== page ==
Obama's wiretapping flip-flop? Yes
SUMMARY: This week starts with another flip-flop charge from the McCain camp: that Obama reversed course on warrantless wiretapping.
The campaign of Sen. John McCain, eager to portray Sen. Barack Obama as someone who won't stick to his principles, has alleged that Obama flip-flopped on warrantless wiretapping.
McCain's spokesman said Obama reversed a vow to filibuster any bill that immunized phone companies from lawsuits for letting the government eavesdrop on their customers without warrants.
"A few short months ago, Barack Obama outwardly opposed terrorist surveillance legislation, saying that he would filibuster any bill that includes immunity for American telecommunications companies that had been asked by the government to participate in the program," McCain spokesman Tucker Bounds said in a news release on July 9, 2008. "Today, the U.S. Senate will approve legislation providing the immunity Barack Obama supposedly opposed, and despite his promise, he will not support a filibuster."
At issue is a surveillance program launched by the National Security Agency after the attacks of Sept. 11, 2001. The agency asked telecommunications companies such as AT&T Inc. and Verizon Communications Inc. to help it monitor the international calls and e-mails of customers in the United States without warrants.
The Foreign Intelligence Surveillance Act requires court approval for domestic surveillance. Anyone who violates the law is subject to fines of up to $10,000 or five years in prison.
So after the New York Times exposed the wiretapping program in 2005, the telecommunications companies were vulnerable to lawsuits from irate customers. According to the American Civil Liberties Union, 46 lawsuits have been filed against the phone companies.
The Bush administration asked Congress last year to grant the telecom companies immunity from the lawsuits. McCain and most other Republicans supported a measure that would do so, but some Democratic leaders, under pressure from liberal bloggers and civil liberties advocates, opposed it.
Obama was one of those leaders.
In October 2007, Obama spokesman Bill Burton issued this unequivocal statement to the liberal blog TPM Election Central: "To be clear: Barack will support a filibuster of any bill that includes retroactive immunity for telecommunications companies."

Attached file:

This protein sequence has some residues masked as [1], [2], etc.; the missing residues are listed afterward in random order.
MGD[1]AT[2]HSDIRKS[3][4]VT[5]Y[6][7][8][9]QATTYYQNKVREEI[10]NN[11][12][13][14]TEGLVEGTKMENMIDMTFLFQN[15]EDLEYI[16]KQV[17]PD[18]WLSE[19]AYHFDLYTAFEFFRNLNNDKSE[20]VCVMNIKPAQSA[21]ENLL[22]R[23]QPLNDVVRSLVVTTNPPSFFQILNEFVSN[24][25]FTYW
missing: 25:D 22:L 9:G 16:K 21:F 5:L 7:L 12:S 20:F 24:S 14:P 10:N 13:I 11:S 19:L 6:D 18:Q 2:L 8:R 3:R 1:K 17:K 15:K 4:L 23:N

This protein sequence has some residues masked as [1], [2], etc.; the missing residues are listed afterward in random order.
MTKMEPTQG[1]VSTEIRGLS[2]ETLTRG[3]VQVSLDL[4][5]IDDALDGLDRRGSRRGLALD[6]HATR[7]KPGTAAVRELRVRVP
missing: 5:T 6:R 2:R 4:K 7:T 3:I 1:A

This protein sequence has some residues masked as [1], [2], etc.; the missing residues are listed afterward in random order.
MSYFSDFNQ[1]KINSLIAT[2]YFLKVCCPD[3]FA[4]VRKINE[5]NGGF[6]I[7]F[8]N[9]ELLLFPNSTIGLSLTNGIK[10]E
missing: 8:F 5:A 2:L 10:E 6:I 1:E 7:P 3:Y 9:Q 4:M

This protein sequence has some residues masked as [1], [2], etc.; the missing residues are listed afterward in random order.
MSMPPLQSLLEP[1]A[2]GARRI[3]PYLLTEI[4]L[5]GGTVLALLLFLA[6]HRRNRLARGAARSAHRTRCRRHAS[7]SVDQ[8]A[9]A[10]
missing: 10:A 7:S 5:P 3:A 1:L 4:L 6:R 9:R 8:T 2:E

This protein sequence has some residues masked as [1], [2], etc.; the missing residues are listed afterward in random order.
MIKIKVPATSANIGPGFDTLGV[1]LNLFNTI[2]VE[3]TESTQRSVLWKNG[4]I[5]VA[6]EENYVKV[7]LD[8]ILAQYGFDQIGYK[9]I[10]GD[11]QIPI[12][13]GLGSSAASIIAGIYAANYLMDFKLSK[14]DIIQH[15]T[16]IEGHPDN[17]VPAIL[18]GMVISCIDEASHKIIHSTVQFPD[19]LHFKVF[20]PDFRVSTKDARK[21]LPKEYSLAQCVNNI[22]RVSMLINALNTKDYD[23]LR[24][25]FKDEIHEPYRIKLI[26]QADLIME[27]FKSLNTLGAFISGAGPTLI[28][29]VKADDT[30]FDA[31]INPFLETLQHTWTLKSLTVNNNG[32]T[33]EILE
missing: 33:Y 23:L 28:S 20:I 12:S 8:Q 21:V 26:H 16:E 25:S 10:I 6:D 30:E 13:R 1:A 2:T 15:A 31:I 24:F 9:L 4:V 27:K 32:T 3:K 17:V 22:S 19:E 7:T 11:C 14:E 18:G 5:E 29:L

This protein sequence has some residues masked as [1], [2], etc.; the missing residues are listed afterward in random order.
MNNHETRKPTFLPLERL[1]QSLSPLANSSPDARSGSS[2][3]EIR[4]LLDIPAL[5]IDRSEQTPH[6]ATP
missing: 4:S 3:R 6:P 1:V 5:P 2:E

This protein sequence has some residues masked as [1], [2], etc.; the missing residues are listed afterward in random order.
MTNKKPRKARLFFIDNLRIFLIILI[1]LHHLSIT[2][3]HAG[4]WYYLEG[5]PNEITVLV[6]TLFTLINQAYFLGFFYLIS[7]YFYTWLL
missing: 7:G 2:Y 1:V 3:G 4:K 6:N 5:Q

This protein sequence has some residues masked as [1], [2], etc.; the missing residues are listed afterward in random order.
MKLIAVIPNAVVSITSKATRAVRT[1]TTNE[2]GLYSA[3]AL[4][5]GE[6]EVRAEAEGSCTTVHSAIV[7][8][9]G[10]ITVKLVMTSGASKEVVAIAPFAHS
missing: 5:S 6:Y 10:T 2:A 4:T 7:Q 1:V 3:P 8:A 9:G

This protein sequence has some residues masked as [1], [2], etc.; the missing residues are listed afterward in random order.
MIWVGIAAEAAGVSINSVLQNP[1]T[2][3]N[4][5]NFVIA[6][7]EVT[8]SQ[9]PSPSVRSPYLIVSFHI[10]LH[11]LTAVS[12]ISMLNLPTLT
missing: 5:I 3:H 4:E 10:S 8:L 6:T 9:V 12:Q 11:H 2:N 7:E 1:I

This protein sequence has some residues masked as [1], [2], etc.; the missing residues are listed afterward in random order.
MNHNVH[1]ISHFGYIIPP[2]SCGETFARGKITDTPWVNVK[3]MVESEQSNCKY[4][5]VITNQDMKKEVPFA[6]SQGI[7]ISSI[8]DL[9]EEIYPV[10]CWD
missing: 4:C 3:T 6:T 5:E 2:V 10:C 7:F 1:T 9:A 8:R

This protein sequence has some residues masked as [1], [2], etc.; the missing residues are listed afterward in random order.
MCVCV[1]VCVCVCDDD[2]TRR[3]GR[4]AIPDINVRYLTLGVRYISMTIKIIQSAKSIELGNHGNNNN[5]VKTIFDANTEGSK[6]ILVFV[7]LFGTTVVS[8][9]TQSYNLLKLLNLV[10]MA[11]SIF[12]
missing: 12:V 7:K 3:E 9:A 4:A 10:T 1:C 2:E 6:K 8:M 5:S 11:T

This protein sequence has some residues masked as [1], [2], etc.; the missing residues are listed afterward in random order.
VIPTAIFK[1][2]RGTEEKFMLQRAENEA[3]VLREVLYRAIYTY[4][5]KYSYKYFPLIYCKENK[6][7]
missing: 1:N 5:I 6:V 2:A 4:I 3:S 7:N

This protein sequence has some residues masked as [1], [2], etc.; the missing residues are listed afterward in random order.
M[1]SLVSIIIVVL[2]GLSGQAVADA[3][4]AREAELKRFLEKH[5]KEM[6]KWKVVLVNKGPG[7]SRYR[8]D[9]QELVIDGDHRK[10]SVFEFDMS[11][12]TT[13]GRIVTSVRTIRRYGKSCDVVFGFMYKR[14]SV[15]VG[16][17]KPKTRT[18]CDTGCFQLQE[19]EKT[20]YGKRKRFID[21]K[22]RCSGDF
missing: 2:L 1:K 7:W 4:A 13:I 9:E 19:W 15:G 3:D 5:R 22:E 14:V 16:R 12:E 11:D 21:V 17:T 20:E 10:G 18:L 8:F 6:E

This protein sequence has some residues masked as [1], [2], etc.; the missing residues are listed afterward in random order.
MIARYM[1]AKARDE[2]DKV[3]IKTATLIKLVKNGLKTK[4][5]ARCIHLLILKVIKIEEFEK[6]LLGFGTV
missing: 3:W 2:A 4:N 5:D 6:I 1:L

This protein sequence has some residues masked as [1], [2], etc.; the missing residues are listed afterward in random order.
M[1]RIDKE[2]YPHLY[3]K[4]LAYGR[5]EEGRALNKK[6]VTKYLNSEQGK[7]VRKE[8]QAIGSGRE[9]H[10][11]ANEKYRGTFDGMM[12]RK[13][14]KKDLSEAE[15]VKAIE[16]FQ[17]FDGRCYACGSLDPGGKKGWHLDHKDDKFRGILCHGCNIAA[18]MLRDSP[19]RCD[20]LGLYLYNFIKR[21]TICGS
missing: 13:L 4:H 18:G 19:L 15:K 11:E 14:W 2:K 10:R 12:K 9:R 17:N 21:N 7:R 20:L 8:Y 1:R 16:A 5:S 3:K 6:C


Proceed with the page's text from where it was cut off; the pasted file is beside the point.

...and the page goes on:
Key segments of the Democratic base — enjoying substantial influence in the run-up to the Democratic presidential primaries — were pleased. "This is the kind of leadership we need to see from the Democratic candidates," MoveOn spokesman Adam Green said at the time.
But recently the Senate again took up legislation that would let the phone companies off the hook. It would also expand the government's domestic spying powers.
Obama supported an amendment that would have stripped telecom immunity from the measure. But after that amendment failed, Obama declined to filibuster the bill. In fact, he voted for it. It passed the Senate, 69-28, on July 9. The House passed the same bill last month, and Bush said he would sign it soon. (McCain missed the vote because he was campaigning in Ohio, but he has consistently supported the immunity plan.)
In a message to supporters, Obama defended his position, citing a phrase Democrats fought to include that the Foreign Intelligence Surveillance Act is the "exclusive" means of wiretapping for intelligence. The bill "is far better than the Protect America Act that I voted against last year... (because it) makes it clear to any president or telecommunications company that no law supersedes the authority of the FISA court."
Obama also cited a provision requiring several inspectors general — who are internal government watchdogs — to investigate the program. "It will allow a close look at past misconduct without hurdles that would exist in federal court because of classification issues," Obama said.
None of that, however, negates Obama's promise to filibuster "any bill that includes retroactive immunity for telecommunications companies." He declined to do so.
Obama's campaign did not respond to our request for comment. But in this case, it's clear that the McCain campaign's accusation of a flip-flop is True.